GDT: There’s a scene in The Devil’s Backbone that I love, where he’s thinking and rubbing his finger, just thinking, What the fuck do I do? I wrote it specifically because I wanted a completely nonverbal scene for him that was like a monologue without words. He’s really just thinking, not moving. Like in the close-up of De Niro in Heat that says, What do I do? Do I go to the airport and live, or do I turn around and kill this motherfucker? And he chooses the latter. Jean-Pierre Melville does that a lot — has characters moving onscreen, thinking all the time. He excels at that.

Marisa Paredes as Carmen, Luppi as Casares in The Devil’s Backbone. Photo: Warner Sogefilms A.I.E./Sony Pictures Classics

Without ever having an explicit scene where Casares says to Carmen [the administrator of the orphanage], “I’m in love with this woman but I cannot tell her,” I wanted for you to feel that this guy would die for her. One of the things I discussed with Federico was, “Every time you’re with Carmen, you should lean toward her, because that’s what you’d do nonverbally.”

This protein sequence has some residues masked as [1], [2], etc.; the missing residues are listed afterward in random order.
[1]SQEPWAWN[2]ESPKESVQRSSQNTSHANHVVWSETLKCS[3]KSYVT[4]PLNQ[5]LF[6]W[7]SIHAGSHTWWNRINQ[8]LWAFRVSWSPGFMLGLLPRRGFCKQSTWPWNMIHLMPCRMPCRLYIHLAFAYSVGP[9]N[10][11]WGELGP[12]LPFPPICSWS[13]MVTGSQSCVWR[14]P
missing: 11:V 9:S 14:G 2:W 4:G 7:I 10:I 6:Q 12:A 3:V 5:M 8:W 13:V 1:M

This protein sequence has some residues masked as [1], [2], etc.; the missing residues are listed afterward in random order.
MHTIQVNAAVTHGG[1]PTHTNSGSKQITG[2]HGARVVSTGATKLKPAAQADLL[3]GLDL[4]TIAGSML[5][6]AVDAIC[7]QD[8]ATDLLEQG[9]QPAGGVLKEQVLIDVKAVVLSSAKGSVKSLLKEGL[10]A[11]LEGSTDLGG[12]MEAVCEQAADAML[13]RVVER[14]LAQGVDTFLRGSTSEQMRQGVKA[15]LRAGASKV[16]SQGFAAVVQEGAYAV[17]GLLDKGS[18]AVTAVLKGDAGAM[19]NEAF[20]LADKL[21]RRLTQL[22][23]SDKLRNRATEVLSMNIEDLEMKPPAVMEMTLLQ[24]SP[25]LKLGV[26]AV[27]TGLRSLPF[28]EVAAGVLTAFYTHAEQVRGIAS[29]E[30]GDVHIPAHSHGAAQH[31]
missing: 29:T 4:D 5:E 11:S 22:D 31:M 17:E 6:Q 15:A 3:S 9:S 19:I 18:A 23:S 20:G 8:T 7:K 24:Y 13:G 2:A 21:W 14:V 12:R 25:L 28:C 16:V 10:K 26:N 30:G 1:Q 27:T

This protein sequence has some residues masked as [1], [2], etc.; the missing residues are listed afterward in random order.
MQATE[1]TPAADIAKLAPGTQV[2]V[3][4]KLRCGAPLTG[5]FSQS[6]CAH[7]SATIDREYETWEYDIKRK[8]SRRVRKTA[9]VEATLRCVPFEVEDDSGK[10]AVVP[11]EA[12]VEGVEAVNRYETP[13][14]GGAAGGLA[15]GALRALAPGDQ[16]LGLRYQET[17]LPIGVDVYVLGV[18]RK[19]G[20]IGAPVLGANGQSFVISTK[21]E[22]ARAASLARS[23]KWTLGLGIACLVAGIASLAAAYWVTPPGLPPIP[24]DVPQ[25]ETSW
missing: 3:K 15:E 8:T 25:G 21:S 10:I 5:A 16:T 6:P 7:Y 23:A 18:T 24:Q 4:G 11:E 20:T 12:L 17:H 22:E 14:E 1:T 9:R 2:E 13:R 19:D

FL: Marisa Paredes [who plays Carmen] is one of a kind. When you’re around her, you can’t help but establish a sympathetic and warm closeness. She has the ability to do a lot with very little and also has the face and demeanor of an old-movie heroine.

The poem I read to Marisa’s character when she is dying is one of the most beautiful in the English language. Just reading Tennyson’s “In Memoriam” has the ability to place you on a very strong sentimental path. I still think that the poem’s tremendous ending reminds us that the engine of our lives needs to be guided by the watchful eyes of our loved ones. My wife and I have the word “Stay” inscribed in our wedding rings, just like in the poem.

Preceding material is taken from Guillermo del Toro’s The Devil’s Backbone with permission of Insight Editions, which will publish the book November 28, 2017.

Guillermo del Toro on Collaborating With Federico Luppi